Symmetry exists everywhere around us. It is within nature, for example, in flowers and starfish. This means that artists have been reproducing symmetry in their works since the beginning of art. and photography symmetry is no different. But we also choose to make things that are deliberately symmetrical, too, such as in buildings and cars. And architects, painters, and sculptors use symmetry as a design or compositional technique.
Much like we might use the rule of thirds, as a photography composition technique, we can create photography symmetry, too. We might even use it along with another technique, such as leading lines or triangles. In this article, we are going to look at why symmetry is attractive, how to include it in your photographs, and why you shouldn’t use it too much, either.
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What makes something symmetrical?
Very simply: if you fold something in half and the two sides mirror each other, it is symmetrical. There are different types of symmetry, and we will look at the most common ones in this article.
The beauty of symmetry
Perfection and symmetry are very closely related. There’s lots of research that shows that humans are highly attracted to symmetrical things and that the more symmetrical a face, the more attractive we find it. It’s almost as if it’s built into us. When things are symmetrical, we find their balance and how complete they look comforting. There is a sense of harmony in things that are symmetrical.
Photogaphy symmetry is simply applying summery to photos. This typically means that you are constrained by a certain aspect ratio (3:2 is very standard, and squares and 9:16 are getting more common with the rise of social media). Fear not! Having a boundary to your frame will actually make compositing a symmetrical shot easier. You will have limited space to worry about.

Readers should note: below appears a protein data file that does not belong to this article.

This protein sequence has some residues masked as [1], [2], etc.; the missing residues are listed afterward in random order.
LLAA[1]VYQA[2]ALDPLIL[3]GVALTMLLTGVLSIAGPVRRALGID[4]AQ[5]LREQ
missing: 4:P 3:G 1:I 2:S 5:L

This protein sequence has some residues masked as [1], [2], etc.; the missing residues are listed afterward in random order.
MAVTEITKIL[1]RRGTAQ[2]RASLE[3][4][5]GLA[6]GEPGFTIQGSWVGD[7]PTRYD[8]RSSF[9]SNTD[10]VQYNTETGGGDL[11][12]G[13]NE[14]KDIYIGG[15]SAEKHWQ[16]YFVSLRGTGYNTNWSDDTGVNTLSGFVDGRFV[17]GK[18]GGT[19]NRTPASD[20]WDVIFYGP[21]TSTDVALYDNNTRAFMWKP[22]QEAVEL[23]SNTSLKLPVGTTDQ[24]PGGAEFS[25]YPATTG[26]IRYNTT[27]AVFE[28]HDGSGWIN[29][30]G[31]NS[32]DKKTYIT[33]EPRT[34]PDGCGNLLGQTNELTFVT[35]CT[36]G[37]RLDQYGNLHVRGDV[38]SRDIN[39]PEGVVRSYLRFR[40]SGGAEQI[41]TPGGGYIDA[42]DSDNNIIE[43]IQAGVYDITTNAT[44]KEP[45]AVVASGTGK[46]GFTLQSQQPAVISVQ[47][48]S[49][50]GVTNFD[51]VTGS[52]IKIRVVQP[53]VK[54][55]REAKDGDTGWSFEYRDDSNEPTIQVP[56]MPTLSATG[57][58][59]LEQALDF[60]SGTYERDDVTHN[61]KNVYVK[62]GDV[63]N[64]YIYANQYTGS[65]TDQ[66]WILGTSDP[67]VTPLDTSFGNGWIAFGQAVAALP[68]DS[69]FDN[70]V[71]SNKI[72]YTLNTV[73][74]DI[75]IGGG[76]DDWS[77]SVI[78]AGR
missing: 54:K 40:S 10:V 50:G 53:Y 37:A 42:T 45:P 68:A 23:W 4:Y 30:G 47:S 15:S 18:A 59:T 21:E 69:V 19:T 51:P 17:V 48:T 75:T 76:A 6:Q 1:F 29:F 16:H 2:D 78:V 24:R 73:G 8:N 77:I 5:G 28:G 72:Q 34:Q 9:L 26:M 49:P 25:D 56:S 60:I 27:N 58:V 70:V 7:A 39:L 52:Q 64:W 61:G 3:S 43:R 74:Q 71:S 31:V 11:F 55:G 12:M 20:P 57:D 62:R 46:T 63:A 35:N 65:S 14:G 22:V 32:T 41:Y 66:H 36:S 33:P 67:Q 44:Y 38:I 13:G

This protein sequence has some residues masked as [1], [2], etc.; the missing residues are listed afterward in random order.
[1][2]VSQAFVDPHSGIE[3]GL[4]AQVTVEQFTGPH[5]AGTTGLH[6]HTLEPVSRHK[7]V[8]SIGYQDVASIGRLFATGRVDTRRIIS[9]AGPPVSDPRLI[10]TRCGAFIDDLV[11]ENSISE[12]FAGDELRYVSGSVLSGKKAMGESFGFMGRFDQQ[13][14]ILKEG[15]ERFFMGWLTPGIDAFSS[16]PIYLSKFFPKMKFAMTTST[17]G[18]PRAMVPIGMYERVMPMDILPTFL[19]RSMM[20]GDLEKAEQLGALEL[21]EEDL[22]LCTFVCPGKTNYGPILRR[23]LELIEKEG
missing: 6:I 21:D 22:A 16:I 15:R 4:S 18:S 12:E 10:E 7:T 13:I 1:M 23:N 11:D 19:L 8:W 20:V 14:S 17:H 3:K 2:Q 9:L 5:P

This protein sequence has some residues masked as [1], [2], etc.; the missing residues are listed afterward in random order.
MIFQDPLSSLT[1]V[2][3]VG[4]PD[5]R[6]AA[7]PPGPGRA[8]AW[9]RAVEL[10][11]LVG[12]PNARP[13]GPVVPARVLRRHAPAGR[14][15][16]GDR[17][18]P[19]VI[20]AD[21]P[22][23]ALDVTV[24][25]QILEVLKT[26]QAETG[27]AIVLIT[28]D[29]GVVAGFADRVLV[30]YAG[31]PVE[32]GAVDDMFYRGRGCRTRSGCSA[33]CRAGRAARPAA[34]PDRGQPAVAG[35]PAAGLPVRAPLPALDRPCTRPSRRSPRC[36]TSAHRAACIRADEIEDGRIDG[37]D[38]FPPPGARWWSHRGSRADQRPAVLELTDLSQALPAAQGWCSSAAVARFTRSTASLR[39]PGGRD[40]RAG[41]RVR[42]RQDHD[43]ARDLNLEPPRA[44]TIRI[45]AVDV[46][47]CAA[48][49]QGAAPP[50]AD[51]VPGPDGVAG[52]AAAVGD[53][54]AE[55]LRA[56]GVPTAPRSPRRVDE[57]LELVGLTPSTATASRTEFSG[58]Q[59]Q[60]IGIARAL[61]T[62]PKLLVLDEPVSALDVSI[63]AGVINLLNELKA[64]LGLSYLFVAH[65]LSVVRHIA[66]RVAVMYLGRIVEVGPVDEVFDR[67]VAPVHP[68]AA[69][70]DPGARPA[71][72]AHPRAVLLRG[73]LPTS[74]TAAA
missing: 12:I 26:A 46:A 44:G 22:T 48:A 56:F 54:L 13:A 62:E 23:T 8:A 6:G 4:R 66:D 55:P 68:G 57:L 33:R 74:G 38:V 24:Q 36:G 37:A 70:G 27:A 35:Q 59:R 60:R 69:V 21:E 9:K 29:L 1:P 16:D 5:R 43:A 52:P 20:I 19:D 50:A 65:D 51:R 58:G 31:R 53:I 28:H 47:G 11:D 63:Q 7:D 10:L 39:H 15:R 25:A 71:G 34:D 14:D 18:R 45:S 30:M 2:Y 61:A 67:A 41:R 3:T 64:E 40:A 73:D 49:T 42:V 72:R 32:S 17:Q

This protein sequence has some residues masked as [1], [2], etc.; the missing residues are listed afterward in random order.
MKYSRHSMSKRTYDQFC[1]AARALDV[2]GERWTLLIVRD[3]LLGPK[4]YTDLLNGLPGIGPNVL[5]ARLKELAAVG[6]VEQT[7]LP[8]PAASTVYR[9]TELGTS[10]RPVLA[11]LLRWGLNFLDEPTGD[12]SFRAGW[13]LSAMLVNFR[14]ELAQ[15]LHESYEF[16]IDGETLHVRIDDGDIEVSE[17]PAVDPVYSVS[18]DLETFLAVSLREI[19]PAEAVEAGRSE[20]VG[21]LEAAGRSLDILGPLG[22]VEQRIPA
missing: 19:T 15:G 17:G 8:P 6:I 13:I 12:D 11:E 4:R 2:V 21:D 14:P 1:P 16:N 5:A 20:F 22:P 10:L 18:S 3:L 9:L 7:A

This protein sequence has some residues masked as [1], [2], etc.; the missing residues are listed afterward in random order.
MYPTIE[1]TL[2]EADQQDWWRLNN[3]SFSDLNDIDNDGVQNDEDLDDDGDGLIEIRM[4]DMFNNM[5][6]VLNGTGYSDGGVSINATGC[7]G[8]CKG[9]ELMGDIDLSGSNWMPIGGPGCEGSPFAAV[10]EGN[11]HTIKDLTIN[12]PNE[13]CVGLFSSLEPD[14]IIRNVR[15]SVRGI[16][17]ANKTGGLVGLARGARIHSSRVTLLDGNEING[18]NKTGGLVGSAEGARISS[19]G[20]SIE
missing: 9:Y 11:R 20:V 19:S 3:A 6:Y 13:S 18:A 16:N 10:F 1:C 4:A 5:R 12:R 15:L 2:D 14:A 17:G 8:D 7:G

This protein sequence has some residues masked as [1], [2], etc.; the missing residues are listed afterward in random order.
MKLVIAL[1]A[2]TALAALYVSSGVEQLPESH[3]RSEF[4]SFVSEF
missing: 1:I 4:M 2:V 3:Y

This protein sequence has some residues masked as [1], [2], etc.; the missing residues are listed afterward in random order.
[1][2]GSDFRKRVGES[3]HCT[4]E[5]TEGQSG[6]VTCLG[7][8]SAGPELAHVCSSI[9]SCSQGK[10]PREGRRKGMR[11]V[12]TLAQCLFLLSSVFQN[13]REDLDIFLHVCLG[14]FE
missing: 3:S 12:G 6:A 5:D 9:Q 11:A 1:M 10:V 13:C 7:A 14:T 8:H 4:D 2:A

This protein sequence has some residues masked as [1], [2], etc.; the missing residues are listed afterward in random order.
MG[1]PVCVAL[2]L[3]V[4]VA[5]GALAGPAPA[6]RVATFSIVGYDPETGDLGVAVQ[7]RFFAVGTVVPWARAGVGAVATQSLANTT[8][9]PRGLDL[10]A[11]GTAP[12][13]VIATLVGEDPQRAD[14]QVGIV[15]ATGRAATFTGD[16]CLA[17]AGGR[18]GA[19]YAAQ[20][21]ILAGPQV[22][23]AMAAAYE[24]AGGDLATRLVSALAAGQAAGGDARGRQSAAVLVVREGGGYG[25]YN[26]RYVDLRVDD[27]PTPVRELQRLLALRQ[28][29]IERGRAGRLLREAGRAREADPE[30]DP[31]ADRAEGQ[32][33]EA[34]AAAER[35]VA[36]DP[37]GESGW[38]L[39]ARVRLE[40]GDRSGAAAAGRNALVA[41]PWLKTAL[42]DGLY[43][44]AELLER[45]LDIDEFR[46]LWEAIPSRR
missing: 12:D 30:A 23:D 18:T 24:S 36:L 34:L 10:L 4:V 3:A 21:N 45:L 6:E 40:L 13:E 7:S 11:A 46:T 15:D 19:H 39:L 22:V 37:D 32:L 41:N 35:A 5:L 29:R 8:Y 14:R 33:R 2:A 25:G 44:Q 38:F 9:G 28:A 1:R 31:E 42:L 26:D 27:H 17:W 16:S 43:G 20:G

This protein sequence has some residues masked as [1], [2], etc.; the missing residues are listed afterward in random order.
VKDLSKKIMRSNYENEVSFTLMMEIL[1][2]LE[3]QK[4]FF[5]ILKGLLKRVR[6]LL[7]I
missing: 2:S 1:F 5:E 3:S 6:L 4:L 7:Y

If something has vertical symmetry, its line of symmetry runs from top to bottom. You can say that is hs a vertical axis of symmetry. What is on the left mirrors what is on the right. People are cars are examples here. So you will see it in still life and portrait photography.
When the top and bottom halves of an image or thing mirror each other, they have what we call horizontal symmetry. There is an imaginary horizontal line where you can “fold” the photo. You will often find it in landscape photography, but also in some architectural or macro photography.
Reflective symmetry is a type of horizontal symmetry. It always includes a reflection. If you imagine a mountain scene that is reflected in a lake, that’s both horizontal and reflective symmetry.
If you can spin something around through 180º and it still looks the same, it’s radially symmetrical. It’s symmetry around a central point. Think of it like ripples in a pond or spokes in a wheel. You will find it in nature and architecture.
Symmetry in nature
People and animals usually have vertical symmetry that you can make into beautiful shots. But look out for leaves, which can be symmetrical horizontally or vertically, depending on how you position them in the frame. Succulents can have radial symmetry.
You can photograph a building from the front to capture its symmetry. As well as the obvious shape, look for color and details. You can alter your angles for interesting architectural photos, too. For example, try standing at the corner of a building a shooting upwards.
Leading lines direct your viewers’ eyes through your photo and take them on a visual journey. They will often highlight a subject, but sometimes the leading lines are the subject of the photo on their own. And very often, leading lines are symmetrical. Look out for the obvious, such as roads, footpaths, and railway tracks. But sea groynes and piers, even people’s limbs and eye-lines, can create beautiful leading lines.